It Looks Like a Huck-a-bust…

Generally, any poll that shows major changes to the race needs another poll with similar results to make it believable. That is why a pair of Rasmussen polls are both good news for Romney in Iowa, and what looks like a bad statistical outlier in New Hampshire.

Starting with Iowa, where it appears the the long-awaited Huck-a-bust has finally become a reality. Although Romney does not lead in this poll, he is only trailing by 1%, a significant improvement from the last Rasmussen poll that had Huckabee up by 16%. Here is the poll:


  • Huckabee – 28% (39)
  • Romney – 27% (23)
  • McCain – 14% (6)
  • Thompson – 8% (8)
  • Giuliani – 8% (8)
  • Paul – 6% (5)
  • Tancredo – 2% (3)
  • Hunter – 1% (1)
  • This poll was conducted on Dec. 17, and, like I said, is extremely good news for Romney. Now, moving on to New Hampshire…

    We got two NH polls out today, both showing Romney leading, and both showing a bump for McCain, but in this poll, it looks like Rasmussen may have missed the mark a little bit:

    CNN GOP New Hampshire Primary – December 19, 2007

    Romney 34% (32)
    McCain 22% (19)
    Guiliani 16% (19)
    Huckabee 10% (9)
    Paul 5% (7)
    Thompson 1% (1)
    Tancredo 1% (1)
    Hunter 1% (0)

    Rasmussen GOP New Hampshire Primary – December 19, 2007

  • Mitt Romney 31% (33%)
  • John McCain 27% (18%)
  • Rudy Giuliani 13% (15%)
  • Mike Huckabee 11% (14%)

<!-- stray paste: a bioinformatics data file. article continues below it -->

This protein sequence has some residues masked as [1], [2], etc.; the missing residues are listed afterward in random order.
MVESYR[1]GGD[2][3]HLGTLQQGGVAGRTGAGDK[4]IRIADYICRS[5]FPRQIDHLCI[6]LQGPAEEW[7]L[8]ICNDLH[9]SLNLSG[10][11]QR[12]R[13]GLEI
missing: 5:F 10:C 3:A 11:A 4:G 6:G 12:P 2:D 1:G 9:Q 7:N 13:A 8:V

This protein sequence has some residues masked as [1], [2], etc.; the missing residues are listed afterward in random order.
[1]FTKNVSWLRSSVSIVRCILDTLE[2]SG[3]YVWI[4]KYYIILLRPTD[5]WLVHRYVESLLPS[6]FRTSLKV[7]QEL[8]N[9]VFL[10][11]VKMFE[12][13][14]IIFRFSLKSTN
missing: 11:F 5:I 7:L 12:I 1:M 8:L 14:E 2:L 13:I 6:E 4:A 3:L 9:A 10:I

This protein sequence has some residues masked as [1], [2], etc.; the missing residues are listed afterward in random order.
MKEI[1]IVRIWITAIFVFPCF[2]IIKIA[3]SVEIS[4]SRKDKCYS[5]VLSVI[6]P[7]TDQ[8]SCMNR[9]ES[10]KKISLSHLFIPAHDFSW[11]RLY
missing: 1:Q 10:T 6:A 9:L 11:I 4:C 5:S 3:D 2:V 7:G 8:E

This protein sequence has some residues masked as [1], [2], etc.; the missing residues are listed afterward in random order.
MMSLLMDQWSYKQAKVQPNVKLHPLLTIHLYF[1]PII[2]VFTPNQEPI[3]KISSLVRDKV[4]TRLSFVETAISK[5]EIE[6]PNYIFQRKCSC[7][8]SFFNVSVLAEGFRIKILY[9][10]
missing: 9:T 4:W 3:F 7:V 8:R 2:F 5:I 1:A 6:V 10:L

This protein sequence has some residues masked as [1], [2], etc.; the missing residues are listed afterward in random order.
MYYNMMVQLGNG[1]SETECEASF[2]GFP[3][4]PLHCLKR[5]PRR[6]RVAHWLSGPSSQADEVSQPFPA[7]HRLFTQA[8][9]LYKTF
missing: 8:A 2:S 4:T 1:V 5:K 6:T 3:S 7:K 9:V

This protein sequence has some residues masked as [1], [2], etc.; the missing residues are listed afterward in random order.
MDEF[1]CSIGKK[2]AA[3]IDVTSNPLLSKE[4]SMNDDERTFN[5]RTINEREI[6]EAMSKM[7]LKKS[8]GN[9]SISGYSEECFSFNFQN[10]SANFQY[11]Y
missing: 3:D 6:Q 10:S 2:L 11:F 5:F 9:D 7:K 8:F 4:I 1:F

• Ron Paul 7% (8%)
  • Fred Thompson 3% (2%)
  • Tom Tancredo 1% (3%)

    McCain has had a string of nice endrosements out over the last week, so I am not surprised that he has moved up, but I think Rasmussen simply produced a funny poll – the CNN results were conducted at the same time, and shows a race much closer to other recent polls. We are just going to have to wait until another NH poll comes out, but, at this point, I don’t see any real cause for concern.

    1 Comment

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    One response to “It Looks Like a Huck-a-bust…

    1. I think a big shift might come in the next week as Tancredo bows out. Sure, he’s mired at the bottom. But remember, there are still a lot of undecideds. Taking 1% off the bottom puts 5% in play, because a lot of the undecideds have just been waiting for the field to narrow.

      Then the question will be “does Tancredo endorse?” If he does, then not only does his 1% move to another candidate, but a lot of that 5% moves with it. People like momentum. Undecideds often break for whoever they see getting the good press at the last minute.

      That could, depending on where it goes, be a nice shift. Then, more undecideds glom on to the recipient of that shift, because they see it as momentum and they want to back someone on the way up.

      Next thing you know, numbers have changed as much as 10%.

      I expect a radically different ranking by Christmas.

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